Would you believe – Berries for the Brain:
Free radicals break down the much needed neurons in your brain, so the many colorful fruits and vegetables that are packed with antioxidants are good for you in more ways than one
In my last book, Breaking the Age Barrier, Great Looks & Health at Every Age, I wrote:
”To function properly the brain needs glucose, sodium, potassium, unsaturated fatty acids, amino acids (protein), vitamins, minerals and at least 400 calories a day.”
We’ve all heard about antioxidants as cancer fighters. Eating foods that contain these substances, which neutralize harmful free radicals, is especially good for your brain, too.
Subsequent to the publication of my book, new research came out suggesting that blueberries, strawberries, grapes and other berry fruits could help protect your brain from decline with aging.
[adrotate group=”4″]In a review of the scientific evidence published in the Journal of Agricultural and Food Chemistry, Marshall G. Miller and Barbara Shukitt-Hale, PhD, of Tufts’ Neuroscience and Aging Laboratory note, “A growing body of research has identified neurological benefits associated with the consumption of berry fruits. In addition to their now well-known antioxidant effects, dietary supplementation with berry fruits also has direct effects on the brain. Intake of these fruits may help to prevent age-related neurodegeneration and resulting changes in cognitive and motor function.”
The case for berries’ brain benefits was also bolstered by a study the authors call the largest and longest of its kind. Elizabeth Devore, of Brigham and Women’s Hospital, and colleagues analyzed data on berry consumption among 16,010 women age 70 and older participating in the Nurses’ Health Study. The women completed dietary questionnaires every four years beginning in 1980, prior to cognitive test; they were tested for memory and other cognitive function every two years between 1998 and 2001,Publishing their findings in Annals of Neurology, Devore and colleagues found that women who consumed two or more half-cup servings of strawberries or one or more half-cups of blueberries per week saw slower mental decline—equivalent to up to two and a half years of delayed cognitive aging.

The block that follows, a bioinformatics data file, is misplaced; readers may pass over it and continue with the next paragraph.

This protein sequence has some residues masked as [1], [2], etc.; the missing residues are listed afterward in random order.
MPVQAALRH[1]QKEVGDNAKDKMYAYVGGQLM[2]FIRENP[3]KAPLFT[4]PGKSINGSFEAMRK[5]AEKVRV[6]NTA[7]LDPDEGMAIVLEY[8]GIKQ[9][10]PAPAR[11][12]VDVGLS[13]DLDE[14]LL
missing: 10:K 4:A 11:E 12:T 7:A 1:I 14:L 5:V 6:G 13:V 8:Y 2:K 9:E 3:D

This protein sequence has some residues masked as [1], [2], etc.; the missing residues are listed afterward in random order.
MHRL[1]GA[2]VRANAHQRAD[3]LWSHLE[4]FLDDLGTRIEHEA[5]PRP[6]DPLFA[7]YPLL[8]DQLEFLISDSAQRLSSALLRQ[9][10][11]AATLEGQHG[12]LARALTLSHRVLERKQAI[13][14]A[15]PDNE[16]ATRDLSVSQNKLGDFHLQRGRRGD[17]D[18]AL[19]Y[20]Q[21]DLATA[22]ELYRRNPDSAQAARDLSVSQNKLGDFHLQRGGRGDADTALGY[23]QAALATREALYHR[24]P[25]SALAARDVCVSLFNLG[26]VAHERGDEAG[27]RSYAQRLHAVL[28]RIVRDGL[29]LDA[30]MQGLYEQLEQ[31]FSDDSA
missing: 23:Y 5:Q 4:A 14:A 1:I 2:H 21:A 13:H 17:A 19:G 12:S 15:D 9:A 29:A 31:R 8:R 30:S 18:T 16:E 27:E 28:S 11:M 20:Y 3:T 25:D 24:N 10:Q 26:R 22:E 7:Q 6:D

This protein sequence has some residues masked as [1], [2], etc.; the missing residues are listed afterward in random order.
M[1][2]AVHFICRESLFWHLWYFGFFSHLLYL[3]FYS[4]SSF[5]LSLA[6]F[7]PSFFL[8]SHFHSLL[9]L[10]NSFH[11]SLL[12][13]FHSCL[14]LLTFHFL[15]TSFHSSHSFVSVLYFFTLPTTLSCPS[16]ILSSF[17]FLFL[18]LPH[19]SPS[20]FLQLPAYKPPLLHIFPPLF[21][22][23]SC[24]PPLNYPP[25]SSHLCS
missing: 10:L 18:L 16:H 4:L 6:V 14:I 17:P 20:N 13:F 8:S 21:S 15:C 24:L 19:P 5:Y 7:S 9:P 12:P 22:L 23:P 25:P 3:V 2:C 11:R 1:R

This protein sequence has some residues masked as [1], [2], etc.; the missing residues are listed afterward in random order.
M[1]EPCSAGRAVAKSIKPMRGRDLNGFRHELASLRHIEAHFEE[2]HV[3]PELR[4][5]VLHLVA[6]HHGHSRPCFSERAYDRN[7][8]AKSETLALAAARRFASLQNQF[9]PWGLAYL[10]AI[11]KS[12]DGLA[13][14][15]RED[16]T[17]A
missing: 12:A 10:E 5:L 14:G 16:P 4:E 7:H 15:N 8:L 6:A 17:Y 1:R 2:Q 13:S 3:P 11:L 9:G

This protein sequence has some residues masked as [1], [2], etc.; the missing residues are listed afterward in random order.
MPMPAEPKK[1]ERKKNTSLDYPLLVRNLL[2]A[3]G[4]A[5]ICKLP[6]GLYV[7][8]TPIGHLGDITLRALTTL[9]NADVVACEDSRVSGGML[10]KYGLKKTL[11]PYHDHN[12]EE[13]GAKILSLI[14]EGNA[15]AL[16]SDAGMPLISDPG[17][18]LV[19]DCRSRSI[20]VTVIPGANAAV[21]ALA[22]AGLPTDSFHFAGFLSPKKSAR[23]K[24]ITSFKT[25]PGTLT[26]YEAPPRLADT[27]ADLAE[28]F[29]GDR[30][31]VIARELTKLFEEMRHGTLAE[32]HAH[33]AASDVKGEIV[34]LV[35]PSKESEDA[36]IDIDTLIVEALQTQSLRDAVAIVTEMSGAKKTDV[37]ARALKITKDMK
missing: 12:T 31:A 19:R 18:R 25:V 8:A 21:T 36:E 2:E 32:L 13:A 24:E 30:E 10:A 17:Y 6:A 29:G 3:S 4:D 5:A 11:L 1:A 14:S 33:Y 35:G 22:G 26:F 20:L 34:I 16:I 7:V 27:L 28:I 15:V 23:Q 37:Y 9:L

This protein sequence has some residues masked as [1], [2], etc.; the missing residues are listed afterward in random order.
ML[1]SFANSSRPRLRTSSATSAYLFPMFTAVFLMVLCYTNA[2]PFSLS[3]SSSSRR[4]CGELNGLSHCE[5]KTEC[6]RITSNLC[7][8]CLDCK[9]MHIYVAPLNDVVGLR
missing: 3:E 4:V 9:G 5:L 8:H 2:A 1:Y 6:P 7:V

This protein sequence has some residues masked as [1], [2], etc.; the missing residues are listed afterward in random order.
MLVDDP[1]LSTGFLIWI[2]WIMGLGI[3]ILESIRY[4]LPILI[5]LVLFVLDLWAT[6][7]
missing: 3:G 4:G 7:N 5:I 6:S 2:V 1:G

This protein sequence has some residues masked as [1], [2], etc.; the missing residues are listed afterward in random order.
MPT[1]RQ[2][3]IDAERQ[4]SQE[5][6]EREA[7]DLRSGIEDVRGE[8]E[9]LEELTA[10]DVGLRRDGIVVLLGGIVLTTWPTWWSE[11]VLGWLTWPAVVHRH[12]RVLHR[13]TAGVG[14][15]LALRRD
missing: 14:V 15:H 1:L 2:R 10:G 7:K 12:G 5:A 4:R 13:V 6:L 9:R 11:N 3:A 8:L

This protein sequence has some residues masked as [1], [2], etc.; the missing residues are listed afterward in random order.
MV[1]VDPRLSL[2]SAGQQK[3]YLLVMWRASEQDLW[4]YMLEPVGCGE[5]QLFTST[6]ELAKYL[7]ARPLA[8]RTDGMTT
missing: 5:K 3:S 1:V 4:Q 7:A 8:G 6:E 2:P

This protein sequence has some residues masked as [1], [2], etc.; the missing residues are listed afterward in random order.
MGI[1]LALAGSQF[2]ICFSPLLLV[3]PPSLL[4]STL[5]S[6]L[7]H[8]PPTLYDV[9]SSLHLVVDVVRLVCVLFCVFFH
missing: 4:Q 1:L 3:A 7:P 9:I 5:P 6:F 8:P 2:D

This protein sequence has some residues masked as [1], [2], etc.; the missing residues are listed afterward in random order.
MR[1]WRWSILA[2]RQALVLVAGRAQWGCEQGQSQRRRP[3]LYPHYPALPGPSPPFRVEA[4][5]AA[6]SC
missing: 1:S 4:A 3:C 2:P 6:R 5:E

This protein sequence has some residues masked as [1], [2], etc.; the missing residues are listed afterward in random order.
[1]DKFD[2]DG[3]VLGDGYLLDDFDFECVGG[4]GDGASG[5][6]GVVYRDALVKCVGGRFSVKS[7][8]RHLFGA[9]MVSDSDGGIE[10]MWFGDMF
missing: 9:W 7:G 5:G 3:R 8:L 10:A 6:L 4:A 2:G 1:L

Devore said, “Our findings have significant public health implications, as increasing berry intake is a fairly simple dietary modification to reduce memory decline in older adults.”
Tufts’ researcher, Shukitt-Hale said, “It was exciting to see that what we have been finding over the years in terms of beneficial effects of berry fruit in animal models translated to beneficial effects in humans, and that adding these fruits to your diet can help preserve memory function as we age.”
Until next time,